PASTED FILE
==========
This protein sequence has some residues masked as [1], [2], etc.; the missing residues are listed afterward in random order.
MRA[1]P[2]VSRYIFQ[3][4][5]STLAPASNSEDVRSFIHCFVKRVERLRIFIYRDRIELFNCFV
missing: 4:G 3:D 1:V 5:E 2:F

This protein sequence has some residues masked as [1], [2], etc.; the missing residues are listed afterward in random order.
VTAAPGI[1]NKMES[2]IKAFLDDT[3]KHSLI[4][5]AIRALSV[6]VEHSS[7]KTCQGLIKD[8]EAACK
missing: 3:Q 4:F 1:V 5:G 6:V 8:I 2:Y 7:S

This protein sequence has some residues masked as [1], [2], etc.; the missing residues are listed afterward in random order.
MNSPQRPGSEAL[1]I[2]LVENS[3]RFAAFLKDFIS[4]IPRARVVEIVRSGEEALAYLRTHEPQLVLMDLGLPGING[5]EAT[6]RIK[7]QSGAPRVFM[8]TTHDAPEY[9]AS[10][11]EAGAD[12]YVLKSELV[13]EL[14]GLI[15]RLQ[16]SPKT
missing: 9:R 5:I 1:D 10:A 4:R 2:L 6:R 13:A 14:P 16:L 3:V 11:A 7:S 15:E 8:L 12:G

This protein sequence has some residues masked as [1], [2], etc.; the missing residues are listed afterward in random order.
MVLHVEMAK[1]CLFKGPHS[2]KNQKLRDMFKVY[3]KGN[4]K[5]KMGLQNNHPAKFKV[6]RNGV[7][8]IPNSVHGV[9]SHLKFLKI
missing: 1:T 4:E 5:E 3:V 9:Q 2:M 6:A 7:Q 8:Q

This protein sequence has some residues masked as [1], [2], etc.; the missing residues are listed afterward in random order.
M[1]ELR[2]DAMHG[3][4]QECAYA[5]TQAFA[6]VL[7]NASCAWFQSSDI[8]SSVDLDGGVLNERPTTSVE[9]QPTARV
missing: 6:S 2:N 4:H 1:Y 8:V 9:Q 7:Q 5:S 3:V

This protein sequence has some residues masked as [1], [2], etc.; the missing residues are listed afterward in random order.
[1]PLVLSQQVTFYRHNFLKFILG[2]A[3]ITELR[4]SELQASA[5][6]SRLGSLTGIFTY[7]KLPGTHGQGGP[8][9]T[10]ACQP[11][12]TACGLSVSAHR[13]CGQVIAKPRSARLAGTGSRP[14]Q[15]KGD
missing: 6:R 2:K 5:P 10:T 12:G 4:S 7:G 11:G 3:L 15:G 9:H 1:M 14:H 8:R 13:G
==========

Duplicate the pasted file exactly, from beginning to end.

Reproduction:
This protein sequence has some residues masked as [1], [2], etc.; the missing residues are listed afterward in random order.
MRA[1]P[2]VSRYIFQ[3][4][5]STLAPASNSEDVRSFIHCFVKRVERLRIFIYRDRIELFNCFV
missing: 4:G 3:D 1:V 5:E 2:F

This protein sequence has some residues masked as [1], [2], etc.; the missing residues are listed afterward in random order.
VTAAPGI[1]NKMES[2]IKAFLDDT[3]KHSLI[4][5]AIRALSV[6]VEHSS[7]KTCQGLIKD[8]EAACK
missing: 3:Q 4:F 1:V 5:G 6:V 8:I 2:Y 7:S

This protein sequence has some residues masked as [1], [2], etc.; the missing residues are listed afterward in random order.
MNSPQRPGSEAL[1]I[2]LVENS[3]RFAAFLKDFIS[4]IPRARVVEIVRSGEEALAYLRTHEPQLVLMDLGLPGING[5]EAT[6]RIK[7]QSGAPRVFM[8]TTHDAPEY[9]AS[10][11]EAGAD[12]YVLKSELV[13]EL[14]GLI[15]RLQ[16]SPKT
missing: 9:R 5:I 1:D 10:A 4:R 2:L 6:R 13:A 14:P 16:L 3:V 11:A 7:S 15:E 8:L 12:G

This protein sequence has some residues masked as [1], [2], etc.; the missing residues are listed afterward in random order.
MVLHVEMAK[1]CLFKGPHS[2]KNQKLRDMFKVY[3]KGN[4]K[5]KMGLQNNHPAKFKV[6]RNGV[7][8]IPNSVHGV[9]SHLKFLKI
missing: 1:T 4:E 5:E 3:V 9:Q 2:M 6:A 7:Q 8:Q

This protein sequence has some residues masked as [1], [2], etc.; the missing residues are listed afterward in random order.
M[1]ELR[2]DAMHG[3][4]QECAYA[5]TQAFA[6]VL[7]NASCAWFQSSDI[8]SSVDLDGGVLNERPTTSVE[9]QPTARV
missing: 6:S 2:N 4:H 1:Y 8:V 9:Q 7:Q 5:S 3:V

This protein sequence has some residues masked as [1], [2], etc.; the missing residues are listed afterward in random order.
[1]PLVLSQQVTFYRHNFLKFILG[2]A[3]ITELR[4]SELQASA[5][6]SRLGSLTGIFTY[7]KLPGTHGQGGP[8][9]T[10]ACQP[11][12]TACGLSVSAHR[13]CGQVIAKPRSARLAGTGSRP[14]Q[15]KGD
missing: 6:R 2:K 5:P 10:T 12:G 4:S 7:G 11:G 3:L 15:G 9:H 1:M 14:H 8:R 13:G